For his first solo exhibition on the Chinese mainland, Taiwanese artist Lee Mingwei is transforming his childhood memories into a personal performance at Ullens Center for Contemporary Art.
Sonic Blossom, the New York-based artist’s new participatory installation, brings together a team of classically trained opera singers to serenade unsuspecting visitors with Franz Schubert’s Lieder.
After a decade abroad in the New York art scene, painter Zhao Gang is back to exhibit his last decade of creations.
The exhibition, which opened April 13 in Yonghe Community, has attracted art market observers, commentators, reporters, and general art lovers.
Titled “The Emperor and His…,” the paintings capture Zhao’s impressions about people around the world.
A receptionist at the Wangfujing Branch of China’s Commercial Publishing House got the surprise of her life when an old man walked in with a several-thousand-page handwritten manuscript.
At 76-years-old, Che Hongcai had only one thing to say: “I’m finished.”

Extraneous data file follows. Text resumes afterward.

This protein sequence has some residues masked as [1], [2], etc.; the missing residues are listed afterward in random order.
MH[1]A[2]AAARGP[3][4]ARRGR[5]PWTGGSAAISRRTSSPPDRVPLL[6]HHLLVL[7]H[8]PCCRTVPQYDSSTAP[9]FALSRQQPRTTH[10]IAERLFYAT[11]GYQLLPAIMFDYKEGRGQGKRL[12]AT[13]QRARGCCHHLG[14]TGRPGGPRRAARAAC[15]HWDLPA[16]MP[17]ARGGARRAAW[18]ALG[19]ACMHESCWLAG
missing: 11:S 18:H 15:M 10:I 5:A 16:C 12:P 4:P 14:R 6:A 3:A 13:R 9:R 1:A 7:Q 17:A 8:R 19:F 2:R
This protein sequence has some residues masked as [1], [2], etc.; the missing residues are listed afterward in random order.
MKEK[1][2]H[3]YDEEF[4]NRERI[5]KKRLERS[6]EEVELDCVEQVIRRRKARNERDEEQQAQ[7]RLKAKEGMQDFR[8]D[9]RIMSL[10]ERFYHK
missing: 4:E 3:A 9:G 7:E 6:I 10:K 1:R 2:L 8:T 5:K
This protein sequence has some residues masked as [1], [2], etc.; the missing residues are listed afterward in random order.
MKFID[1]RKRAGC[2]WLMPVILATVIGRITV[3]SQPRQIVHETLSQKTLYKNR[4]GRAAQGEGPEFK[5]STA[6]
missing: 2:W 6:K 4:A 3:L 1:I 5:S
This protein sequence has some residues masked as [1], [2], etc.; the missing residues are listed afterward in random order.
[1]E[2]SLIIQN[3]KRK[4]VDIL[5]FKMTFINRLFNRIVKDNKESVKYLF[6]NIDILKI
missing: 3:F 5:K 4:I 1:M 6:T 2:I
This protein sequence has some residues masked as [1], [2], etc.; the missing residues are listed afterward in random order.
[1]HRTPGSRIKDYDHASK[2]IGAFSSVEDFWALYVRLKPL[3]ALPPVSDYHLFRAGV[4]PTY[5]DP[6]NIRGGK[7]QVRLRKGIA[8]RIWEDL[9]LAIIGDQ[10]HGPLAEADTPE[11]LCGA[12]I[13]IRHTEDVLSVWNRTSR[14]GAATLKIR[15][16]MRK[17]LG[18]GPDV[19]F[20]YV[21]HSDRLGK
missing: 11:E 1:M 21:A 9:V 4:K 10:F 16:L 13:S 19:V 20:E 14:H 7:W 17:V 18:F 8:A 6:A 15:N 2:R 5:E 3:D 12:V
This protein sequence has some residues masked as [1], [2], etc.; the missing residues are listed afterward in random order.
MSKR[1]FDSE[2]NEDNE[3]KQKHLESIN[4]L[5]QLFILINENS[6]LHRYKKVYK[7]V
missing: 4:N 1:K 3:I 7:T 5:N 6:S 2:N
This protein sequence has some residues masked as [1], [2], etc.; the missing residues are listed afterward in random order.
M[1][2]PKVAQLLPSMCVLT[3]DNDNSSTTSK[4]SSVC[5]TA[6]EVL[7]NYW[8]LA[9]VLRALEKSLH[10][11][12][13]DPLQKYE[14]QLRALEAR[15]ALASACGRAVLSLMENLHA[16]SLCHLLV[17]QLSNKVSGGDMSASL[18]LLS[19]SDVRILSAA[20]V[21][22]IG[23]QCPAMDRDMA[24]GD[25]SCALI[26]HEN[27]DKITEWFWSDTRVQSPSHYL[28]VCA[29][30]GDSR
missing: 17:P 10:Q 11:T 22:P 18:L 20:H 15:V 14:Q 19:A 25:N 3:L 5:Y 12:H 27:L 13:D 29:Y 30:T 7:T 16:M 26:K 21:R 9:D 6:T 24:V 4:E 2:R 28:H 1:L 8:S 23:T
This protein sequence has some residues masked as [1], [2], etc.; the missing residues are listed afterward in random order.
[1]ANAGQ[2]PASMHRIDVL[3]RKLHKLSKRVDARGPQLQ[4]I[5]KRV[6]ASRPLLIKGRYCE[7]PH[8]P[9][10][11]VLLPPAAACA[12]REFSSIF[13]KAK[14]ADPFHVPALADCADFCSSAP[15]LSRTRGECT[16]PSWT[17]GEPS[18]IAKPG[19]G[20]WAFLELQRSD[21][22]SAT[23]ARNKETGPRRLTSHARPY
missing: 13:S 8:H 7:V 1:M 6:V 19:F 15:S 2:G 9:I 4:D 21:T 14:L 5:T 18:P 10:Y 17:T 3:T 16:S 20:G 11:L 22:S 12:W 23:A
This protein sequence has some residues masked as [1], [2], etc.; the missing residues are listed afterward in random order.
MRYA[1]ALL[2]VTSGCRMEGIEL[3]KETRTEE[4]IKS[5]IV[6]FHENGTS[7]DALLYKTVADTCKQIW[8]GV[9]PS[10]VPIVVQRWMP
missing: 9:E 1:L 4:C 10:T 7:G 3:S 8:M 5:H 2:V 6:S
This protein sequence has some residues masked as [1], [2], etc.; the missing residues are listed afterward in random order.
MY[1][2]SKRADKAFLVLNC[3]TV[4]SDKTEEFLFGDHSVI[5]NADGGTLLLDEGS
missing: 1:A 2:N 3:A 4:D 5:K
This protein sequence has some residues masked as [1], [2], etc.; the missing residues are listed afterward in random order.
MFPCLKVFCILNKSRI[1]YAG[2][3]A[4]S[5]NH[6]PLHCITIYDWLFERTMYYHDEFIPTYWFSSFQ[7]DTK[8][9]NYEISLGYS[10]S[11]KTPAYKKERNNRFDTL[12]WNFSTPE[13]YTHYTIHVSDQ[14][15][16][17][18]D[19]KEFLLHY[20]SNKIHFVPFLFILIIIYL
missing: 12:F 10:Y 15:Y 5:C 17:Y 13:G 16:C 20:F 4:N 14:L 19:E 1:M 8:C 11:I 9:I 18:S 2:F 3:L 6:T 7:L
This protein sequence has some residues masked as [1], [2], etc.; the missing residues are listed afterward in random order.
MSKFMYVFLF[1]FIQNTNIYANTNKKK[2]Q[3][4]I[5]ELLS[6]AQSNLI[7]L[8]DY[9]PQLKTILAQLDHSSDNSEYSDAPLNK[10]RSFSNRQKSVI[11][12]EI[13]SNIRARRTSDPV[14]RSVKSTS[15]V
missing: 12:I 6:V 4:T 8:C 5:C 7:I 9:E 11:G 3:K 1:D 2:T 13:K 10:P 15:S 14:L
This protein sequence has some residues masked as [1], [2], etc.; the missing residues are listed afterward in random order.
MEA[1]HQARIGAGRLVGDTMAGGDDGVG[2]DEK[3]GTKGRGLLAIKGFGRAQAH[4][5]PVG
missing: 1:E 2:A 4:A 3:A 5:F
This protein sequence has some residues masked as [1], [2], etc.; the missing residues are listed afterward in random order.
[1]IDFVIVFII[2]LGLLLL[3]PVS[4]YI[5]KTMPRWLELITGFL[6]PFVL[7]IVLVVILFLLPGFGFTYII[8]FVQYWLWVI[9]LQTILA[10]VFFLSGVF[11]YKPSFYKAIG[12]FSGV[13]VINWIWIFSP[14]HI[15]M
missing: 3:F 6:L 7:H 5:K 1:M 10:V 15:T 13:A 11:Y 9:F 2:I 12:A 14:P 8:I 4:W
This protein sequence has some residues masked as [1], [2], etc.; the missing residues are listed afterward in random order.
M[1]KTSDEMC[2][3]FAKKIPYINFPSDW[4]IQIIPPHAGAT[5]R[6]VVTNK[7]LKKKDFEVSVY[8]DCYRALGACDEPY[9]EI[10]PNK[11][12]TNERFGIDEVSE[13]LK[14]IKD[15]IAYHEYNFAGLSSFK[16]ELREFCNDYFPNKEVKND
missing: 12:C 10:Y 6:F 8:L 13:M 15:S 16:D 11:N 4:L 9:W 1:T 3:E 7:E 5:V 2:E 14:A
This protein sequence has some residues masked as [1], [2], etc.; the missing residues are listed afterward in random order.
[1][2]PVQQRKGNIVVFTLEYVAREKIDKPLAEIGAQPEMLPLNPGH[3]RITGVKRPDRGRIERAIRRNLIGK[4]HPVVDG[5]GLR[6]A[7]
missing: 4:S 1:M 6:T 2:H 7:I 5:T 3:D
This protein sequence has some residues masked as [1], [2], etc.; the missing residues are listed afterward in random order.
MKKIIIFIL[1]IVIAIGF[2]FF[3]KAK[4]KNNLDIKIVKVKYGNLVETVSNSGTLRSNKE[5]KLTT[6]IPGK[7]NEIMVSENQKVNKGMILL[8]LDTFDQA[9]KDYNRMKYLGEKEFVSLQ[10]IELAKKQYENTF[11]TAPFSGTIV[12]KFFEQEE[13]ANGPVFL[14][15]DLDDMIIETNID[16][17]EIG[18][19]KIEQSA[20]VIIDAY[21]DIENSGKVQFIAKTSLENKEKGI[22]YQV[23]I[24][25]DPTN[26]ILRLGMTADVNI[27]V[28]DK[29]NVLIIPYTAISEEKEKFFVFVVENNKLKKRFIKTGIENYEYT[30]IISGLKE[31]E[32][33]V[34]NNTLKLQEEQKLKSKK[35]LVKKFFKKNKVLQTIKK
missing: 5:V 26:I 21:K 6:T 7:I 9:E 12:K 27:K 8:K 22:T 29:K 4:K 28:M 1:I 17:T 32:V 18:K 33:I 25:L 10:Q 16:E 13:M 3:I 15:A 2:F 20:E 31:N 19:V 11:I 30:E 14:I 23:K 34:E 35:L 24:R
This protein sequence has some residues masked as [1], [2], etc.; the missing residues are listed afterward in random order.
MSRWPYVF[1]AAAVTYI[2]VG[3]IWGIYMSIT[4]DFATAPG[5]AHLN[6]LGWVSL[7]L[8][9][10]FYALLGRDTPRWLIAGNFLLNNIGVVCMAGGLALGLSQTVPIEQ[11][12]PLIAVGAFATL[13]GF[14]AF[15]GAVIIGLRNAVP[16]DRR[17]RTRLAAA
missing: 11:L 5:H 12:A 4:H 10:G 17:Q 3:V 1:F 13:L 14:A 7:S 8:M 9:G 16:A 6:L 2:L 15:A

In his hands was the first ever Pashto-Chinese dictionary, a project commissioned, re-commissioned and eventually lost by the State Council.
Using simple lines and traditional ink, Xu Li brings ancient ghosts and ladies to life on xuan paper.
Xu is a representative of China’s “grassroots” artist movement, a group of classically educated artists who have given up on academics to focus on creating art that is closer to everyday life.
Zhang Botao searches for remnants of ancient tradition in China’s modern women. Since 2010, he has been working on oil paintings inspired by ancient beauties at his studio in the Songzhuang artist colony.
His paintings blend modern figures with ancient oriental traits. Each of the women in his works show eyes full of desperation and sorrow.
A new exhibition at Ullens Center for Contemporary Art, curated by Karen Archery and Robin Peckham, is exploring the character of new art whose concepts, ideas, dissemination and reception are defined by a post-Internet world.
Titled “Art Post-Internet,” the collection includes works by artists based in New York, London and Berlin.
Judging by the latest collection at Asian Art Works, the life of the modern artist is world-weary and pessimistic.
The new exhibition, titled Collections of Asian Art Works, reflects the personal attitudes of the gallery’s collected artists. Those attitudes may be a symptom of China’s general outlook on prosperity.